Genomics of Education in Education: ELSI Concerns about Genomic Prediction in Educational Settings
M.S. in Clinical Research Methods Candidate, Fordham University
Polygenic scores (PGS) for educational traits and outcomes (e.g., math ability, reading ability, and educational attainment) are currently available to the public via direct-to-consumer genetic testing companies, such as GenePlaza. A PGS is a DNA-based genetic predictor in the sense that it places an individual’s sample of DNA on a spectrum from low to high. So, in theory, people with a high percentile rank PGS score for educational attainment would be likely to accrue more years of schooling in their lifetime than people with lower ranked scores. Similarly, children with low PGS scores for math ability would be less likely to do well in math classes than children with high scores.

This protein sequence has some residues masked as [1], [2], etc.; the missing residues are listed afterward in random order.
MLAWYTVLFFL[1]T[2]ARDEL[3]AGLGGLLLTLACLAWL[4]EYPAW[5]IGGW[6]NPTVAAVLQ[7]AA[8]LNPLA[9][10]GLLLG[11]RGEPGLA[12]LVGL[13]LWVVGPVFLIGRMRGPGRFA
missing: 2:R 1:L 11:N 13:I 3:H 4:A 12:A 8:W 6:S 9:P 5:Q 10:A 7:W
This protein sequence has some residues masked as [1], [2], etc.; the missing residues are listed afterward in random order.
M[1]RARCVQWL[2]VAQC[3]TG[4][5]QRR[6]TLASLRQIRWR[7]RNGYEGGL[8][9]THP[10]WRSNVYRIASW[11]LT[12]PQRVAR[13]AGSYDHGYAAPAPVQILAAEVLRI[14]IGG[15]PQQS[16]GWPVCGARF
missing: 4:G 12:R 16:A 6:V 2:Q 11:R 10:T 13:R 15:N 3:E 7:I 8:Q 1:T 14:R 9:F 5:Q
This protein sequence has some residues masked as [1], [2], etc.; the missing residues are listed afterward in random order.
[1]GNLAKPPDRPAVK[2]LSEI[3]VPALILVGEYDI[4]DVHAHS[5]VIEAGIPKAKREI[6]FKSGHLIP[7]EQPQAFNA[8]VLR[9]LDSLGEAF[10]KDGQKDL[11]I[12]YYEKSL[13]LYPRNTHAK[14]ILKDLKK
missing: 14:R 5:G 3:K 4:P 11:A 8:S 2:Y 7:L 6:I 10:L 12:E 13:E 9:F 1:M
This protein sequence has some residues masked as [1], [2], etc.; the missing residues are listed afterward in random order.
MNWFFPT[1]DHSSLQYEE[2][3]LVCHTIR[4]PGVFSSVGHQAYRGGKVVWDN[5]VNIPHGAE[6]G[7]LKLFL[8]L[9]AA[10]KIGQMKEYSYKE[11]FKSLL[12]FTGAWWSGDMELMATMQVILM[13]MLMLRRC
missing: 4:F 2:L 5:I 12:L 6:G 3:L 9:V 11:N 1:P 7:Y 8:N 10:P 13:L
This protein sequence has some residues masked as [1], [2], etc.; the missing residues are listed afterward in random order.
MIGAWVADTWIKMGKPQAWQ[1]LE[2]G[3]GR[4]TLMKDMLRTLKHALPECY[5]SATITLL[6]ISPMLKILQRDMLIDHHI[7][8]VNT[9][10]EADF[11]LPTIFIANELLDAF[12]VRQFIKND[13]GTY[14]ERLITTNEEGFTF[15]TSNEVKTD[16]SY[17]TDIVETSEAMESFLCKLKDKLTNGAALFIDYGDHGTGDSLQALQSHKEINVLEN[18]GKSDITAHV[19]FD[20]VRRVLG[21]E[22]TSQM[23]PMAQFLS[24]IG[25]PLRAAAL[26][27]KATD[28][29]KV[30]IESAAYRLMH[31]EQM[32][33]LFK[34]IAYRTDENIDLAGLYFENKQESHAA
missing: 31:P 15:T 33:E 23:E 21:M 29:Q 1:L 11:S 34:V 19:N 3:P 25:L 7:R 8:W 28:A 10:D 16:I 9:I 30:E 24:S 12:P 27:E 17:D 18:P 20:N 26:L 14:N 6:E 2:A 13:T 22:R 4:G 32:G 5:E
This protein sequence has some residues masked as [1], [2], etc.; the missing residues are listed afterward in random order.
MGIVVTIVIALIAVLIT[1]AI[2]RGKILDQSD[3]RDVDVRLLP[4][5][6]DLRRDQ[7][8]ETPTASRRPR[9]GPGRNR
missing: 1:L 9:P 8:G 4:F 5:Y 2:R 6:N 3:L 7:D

Although polygenic prediction of highly complex educational traits and outcomes—which are known to be strongly influenced by social and environmental factors—are extremely limited in predictive accuracy, high profile research scientists have already begun to entertain potential applications in educational settings. Perhaps the most sensational among these has been Robert Plomin’s call for “precision education,” in which he suggests that technology will soon be able “to use DNA ‘chips’ to…
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